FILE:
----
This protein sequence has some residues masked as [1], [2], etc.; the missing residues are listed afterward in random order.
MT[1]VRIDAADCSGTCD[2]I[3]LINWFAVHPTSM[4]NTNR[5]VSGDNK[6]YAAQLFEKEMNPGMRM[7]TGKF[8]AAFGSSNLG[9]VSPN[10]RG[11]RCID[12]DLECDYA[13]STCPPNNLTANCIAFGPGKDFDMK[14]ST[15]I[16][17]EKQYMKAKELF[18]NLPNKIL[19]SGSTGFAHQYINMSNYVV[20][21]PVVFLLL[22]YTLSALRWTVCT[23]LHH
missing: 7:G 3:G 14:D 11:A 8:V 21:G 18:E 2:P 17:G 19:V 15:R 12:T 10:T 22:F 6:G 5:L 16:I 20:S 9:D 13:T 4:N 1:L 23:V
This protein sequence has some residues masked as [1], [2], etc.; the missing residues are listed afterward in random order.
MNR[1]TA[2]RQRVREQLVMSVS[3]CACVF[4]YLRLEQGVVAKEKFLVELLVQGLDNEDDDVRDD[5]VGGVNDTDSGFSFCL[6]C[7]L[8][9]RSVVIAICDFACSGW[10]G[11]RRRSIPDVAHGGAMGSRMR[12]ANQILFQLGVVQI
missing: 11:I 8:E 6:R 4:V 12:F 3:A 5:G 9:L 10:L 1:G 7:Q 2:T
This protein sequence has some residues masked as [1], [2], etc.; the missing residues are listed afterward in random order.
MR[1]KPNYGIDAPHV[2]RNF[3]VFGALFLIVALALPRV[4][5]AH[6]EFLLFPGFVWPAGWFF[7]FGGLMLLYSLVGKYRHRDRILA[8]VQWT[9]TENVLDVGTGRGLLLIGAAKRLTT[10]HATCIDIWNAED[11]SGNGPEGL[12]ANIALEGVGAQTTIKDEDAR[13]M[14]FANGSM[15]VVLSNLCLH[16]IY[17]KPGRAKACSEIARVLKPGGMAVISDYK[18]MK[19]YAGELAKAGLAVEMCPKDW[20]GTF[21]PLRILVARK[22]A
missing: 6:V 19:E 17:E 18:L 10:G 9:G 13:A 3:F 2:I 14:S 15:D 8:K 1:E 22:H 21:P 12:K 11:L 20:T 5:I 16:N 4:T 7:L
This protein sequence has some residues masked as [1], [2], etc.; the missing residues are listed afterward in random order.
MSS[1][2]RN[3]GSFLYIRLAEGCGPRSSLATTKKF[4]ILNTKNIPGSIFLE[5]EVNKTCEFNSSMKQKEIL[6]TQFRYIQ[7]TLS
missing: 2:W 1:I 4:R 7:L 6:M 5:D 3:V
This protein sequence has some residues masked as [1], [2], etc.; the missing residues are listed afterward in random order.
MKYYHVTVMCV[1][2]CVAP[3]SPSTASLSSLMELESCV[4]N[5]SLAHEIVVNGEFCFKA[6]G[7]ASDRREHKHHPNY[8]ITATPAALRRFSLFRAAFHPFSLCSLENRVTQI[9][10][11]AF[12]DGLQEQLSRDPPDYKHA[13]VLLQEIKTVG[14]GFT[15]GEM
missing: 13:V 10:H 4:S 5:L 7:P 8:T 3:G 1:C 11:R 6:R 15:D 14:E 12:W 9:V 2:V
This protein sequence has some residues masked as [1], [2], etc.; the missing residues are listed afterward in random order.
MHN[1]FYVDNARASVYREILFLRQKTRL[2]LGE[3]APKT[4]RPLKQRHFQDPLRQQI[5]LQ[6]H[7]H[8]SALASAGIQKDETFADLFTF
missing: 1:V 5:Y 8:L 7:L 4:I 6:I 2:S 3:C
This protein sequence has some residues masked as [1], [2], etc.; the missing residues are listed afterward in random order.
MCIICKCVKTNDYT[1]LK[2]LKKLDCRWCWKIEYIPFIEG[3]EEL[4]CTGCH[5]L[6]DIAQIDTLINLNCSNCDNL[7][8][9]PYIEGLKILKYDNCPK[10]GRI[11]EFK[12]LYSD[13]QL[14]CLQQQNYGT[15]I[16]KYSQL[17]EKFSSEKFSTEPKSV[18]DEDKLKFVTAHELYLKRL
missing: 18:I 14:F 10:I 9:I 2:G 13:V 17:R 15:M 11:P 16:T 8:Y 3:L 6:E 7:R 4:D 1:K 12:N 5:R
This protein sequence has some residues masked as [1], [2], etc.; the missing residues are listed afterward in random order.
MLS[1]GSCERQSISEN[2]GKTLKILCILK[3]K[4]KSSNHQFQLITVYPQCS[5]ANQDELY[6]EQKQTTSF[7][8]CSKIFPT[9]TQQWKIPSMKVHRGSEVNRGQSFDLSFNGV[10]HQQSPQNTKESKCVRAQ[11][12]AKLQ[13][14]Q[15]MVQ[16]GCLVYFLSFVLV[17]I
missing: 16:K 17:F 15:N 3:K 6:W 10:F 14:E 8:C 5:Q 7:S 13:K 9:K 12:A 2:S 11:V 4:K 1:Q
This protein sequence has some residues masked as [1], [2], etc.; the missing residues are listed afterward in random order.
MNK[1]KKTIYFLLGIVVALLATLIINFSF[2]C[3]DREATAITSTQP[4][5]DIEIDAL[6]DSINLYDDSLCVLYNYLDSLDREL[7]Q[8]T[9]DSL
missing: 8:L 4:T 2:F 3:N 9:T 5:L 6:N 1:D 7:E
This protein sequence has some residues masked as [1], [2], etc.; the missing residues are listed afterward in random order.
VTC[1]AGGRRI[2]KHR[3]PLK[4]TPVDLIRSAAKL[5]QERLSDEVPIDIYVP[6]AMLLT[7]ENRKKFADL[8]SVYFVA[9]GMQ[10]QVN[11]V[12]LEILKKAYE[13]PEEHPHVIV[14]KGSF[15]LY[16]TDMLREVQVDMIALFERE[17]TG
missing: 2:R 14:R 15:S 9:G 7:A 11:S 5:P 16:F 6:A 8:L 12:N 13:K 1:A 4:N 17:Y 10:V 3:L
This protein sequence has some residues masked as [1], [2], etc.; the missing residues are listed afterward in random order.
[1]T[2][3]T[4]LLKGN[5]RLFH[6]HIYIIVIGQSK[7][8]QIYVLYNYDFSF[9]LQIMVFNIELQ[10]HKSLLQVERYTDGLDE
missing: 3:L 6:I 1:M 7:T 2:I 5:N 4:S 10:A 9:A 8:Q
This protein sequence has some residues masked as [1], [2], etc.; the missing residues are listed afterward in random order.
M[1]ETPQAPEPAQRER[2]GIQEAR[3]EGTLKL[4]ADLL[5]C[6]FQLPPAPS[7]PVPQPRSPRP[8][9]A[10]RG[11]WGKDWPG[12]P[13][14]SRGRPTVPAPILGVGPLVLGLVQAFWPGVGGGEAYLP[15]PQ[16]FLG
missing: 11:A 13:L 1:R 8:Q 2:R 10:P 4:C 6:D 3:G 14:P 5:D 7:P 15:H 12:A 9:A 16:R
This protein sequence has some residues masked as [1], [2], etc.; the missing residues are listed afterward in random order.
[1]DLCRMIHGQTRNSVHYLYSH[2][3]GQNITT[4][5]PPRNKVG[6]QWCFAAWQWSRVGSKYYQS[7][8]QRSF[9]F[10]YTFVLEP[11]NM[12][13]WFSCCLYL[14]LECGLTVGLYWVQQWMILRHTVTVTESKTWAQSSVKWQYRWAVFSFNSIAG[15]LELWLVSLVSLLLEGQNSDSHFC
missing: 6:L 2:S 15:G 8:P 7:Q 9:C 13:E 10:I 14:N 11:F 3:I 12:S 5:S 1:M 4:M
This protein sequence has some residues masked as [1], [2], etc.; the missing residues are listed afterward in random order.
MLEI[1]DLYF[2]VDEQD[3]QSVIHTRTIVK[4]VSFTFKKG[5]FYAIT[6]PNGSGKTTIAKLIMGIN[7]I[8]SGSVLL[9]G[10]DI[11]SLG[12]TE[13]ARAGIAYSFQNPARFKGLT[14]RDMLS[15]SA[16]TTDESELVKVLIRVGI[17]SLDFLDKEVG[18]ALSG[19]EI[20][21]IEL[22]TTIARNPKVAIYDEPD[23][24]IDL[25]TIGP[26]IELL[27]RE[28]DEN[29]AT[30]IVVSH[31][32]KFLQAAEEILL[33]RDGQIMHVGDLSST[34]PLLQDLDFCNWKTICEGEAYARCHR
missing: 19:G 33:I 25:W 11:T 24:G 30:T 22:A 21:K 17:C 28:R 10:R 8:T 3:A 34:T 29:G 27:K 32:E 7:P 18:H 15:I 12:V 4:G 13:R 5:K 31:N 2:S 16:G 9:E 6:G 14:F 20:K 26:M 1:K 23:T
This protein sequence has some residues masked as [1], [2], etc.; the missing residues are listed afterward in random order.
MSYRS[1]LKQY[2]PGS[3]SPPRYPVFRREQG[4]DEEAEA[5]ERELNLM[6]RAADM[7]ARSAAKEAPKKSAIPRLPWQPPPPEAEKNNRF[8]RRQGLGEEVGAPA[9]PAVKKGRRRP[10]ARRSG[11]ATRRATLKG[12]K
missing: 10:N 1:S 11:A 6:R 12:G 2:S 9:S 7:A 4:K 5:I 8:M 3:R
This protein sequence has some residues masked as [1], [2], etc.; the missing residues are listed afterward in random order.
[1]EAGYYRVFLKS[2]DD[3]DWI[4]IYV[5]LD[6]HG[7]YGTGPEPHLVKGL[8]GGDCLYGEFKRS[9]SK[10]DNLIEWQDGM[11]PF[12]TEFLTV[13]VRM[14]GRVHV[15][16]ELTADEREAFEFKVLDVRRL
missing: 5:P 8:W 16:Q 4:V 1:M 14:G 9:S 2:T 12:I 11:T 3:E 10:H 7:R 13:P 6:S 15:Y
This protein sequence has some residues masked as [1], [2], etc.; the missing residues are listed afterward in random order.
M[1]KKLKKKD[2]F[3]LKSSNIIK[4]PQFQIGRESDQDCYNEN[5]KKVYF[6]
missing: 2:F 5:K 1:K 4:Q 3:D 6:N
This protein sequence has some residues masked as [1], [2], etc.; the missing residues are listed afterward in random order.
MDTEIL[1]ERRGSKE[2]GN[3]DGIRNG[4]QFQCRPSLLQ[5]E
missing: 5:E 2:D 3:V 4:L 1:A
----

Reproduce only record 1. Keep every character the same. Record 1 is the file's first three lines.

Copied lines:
This protein sequence has some residues masked as [1], [2], etc.; the missing residues are listed afterward in random order.
MT[1]VRIDAADCSGTCD[2]I[3]LINWFAVHPTSM[4]NTNR[5]VSGDNK[6]YAAQLFEKEMNPGMRM[7]TGKF[8]AAFGSSNLG[9]VSPN[10]RG[11]RCID[12]DLECDYA[13]STCPPNNLTANCIAFGPGKDFDMK[14]ST[15]I[16][17]EKQYMKAKELF[18]NLPNKIL[19]SGSTGFAHQYINMSNYVV[20][21]PVVFLLL[22]YTLSALRWTVCT[23]LHH
missing: 7:G 3:G 14:D 11:A 8:V 21:G 18:E 2:P 17:G 19:V 15:R 12:T 10:T 22:F 6:G 5:L 16:I 20:S 9:D 13:T 4:N 1:L 23:V